Trophy Pond specializes in pond and fish stocking for private ponds and lakes in a wide region including Tennessee, Alabama, Georgia, Kentucky, Mississippi, and Arkansas. Please call 931-374-0536 for current pricing and availability.
Why Should You Have Us Stock Your Pond?
There are lots of hatcheries in the South that sell fish. There are several that do fish trucks on a weekly basis every spring and fall, at hundreds of farm stores across the southeast. There are also several companies that deliver fish to landowners and will stock them into the pond for you.
So what’s the difference between fish stocking with us and them? Our chief biologist Walt Foreman has been stocking and managing private ponds since 1987, longer than any other private biologist working in this region, and that experience translates to bigger fish in your pond. If you buy your fish from us, you can call us anytime with questions and we’ll always take the time to be there for you. The fish trucks don’t even offer management services, and none of our competitors that deliver fish have our breadth of experience, and therefore make mistakes that we don’t.
Those few minutes when your new or renovated pond is being stocked for the first time are the most crucial few minutes in the history of your pond: they can make or break your fishery. Something as simple as stocking the wrong species for your goals, such as channel catfish if your goal is trophy largemouth or trophy bluegill, or a species that isn’t recommended for ponds such as black crappie, can set your pond on a trajectory that can’t be changed short of rotenoning the pond and starting over. Even the simple mistake of stocking the wrong numbers of the right species can put your pond out of balance for your goals.
Beware companies that offer fish stocking packages. These are more about making money for the hatchery than they are the health of your pond. No two ponds are alike, just as no two pond owners are; any company that is worth buying your fish from should take the time to ask you about your goals for the pond, while also asking you about the pond itself: its size, depth, and water quality, along with how intensively or casually it will be managed. The same fish numbers can be good and disastrous in two different ponds of the same size if one of them is managed and one is not. Most every state that has any literature about fish stocking, if said literature mentions hybrid bluegill, notes specifically that hybrid bluegill should never be stocked with pure bluegill because doing so will cause genetic issues; TWRA’s pond booklet, for example, has this caution. And yet one hatchery that advertises extensively in this state includes both northern and hybrid bluegill in all of its stocking packages. Because packages are about their profit and not your quality of fishing.
Another thing to keep in mind when choosing a fish stocking company to stock your pond is where the fish are originating. We raise some of the fish we stock for our customers; we also get some of our fish from other fish farms. All of the largemouth bass and bluegill we stock come from fish farms in southern climates; all of the largemouth and bluegill that we raise on our farm are subspecies native to Florida. This is important because these fish will grow much faster and get much larger than northern largemouth and northern bluegill. The Tennessee state record largemouth came from a lake that TWRA has been stocking with pure Florida largemouth since 2001, Lake Chickamauga. We recently made a blog post about a coppernose bluegill that was caught in August from a pond we stocked as a new pond in March 2016; that bluegill was not weighed but may have been a new state record – at four years old.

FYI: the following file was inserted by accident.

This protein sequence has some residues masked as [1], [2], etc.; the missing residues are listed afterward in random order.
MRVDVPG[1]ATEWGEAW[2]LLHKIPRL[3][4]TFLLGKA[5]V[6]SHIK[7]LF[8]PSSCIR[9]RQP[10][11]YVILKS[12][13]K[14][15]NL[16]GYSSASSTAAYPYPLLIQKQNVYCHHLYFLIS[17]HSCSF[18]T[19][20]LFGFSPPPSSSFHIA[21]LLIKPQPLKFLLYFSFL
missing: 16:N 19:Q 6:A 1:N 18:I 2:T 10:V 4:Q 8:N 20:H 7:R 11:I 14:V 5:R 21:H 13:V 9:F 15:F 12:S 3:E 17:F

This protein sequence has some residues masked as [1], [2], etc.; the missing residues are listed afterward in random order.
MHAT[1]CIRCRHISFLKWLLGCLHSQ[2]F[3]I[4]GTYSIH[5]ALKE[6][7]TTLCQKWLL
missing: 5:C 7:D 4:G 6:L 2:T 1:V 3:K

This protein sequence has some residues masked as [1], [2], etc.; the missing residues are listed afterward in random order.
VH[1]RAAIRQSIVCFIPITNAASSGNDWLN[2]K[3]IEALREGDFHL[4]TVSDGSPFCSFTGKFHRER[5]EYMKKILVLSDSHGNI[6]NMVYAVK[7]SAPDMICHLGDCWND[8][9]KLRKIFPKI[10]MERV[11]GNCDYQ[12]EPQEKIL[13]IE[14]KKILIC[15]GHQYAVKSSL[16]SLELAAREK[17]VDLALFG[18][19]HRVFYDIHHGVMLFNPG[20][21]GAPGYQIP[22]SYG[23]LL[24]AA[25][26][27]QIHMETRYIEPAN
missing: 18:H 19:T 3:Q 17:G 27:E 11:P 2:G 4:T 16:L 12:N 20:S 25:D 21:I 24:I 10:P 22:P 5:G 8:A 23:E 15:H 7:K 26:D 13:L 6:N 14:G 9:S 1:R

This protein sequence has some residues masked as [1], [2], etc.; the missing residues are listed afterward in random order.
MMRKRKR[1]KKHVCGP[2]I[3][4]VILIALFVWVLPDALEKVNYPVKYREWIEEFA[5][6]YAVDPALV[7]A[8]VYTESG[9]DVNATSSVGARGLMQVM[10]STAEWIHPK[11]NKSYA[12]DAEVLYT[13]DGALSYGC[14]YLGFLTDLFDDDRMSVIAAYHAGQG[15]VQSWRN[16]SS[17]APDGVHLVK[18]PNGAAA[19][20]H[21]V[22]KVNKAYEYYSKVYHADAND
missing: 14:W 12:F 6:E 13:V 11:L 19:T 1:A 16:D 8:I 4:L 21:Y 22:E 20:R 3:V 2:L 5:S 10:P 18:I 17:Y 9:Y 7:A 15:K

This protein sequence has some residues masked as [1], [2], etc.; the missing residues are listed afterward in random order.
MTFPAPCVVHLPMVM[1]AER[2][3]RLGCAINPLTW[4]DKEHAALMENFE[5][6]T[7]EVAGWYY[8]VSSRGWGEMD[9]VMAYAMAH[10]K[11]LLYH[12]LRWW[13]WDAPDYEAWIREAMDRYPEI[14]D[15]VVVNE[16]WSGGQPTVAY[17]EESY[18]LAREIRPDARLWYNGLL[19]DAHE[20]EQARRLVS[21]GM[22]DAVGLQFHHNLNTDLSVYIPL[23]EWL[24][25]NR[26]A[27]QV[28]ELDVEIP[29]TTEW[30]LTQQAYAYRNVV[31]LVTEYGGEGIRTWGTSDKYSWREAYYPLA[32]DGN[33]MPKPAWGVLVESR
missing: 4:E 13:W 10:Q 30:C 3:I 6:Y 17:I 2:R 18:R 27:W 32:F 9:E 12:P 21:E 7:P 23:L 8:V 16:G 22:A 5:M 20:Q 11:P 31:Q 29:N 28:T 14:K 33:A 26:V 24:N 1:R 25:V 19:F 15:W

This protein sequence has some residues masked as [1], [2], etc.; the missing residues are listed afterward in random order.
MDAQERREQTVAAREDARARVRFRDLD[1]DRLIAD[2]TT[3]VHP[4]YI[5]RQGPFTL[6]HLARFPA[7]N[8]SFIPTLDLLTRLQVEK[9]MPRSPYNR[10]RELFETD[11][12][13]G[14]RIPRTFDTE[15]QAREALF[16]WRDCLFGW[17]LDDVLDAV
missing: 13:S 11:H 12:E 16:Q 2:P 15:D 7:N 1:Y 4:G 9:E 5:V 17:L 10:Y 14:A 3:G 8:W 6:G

Trophy Pond is the only fish stocking hatchery in the world that sells hand-painted bluegill. We have traveled to the Apalachicola River in the Florida panhandle several times to capture brood stock of these beautiful fish. Like coppernose bluegill, these fish grow faster and get larger in warm climates than northern bluegill, and they make even coppernose look tame when it comes to their coloration. We typically sell out of these fish every season, so call us early in the fall or the spring if you want some for your pond or lake.
We also raise our own strain of coppernose, from brood stock we caught ourselves from the St. Johns River in central Florida, and Lake Jackson in the Florida panhandle. We just recently introduced the Lake Jackson fish to our brood stock, and are very excited about them: Lake Jackson is known for producing some of the largest bluegill of any public lake in the country, as two-pound bluegill are regularly caught from the lake, a rarity these days on public water.
We are the only hatchery in Tennessee that raises pure Florida largemouth. Our brood stock came from two hatcheries in Texas that selectively breed their Floridas for aggressiveness. We should have our first crop of fingerlings sometime in late May or early June 2020.
We also raise fathead minnows, redear sunfish, and freshwater grass shrimp for your fish stocking needs. We will be adding more species to our farm in the next year. Species that we do not raise ourselves but can get for you include smallmouth bass, tiger and pure muskie, channel catfish, and black crappie.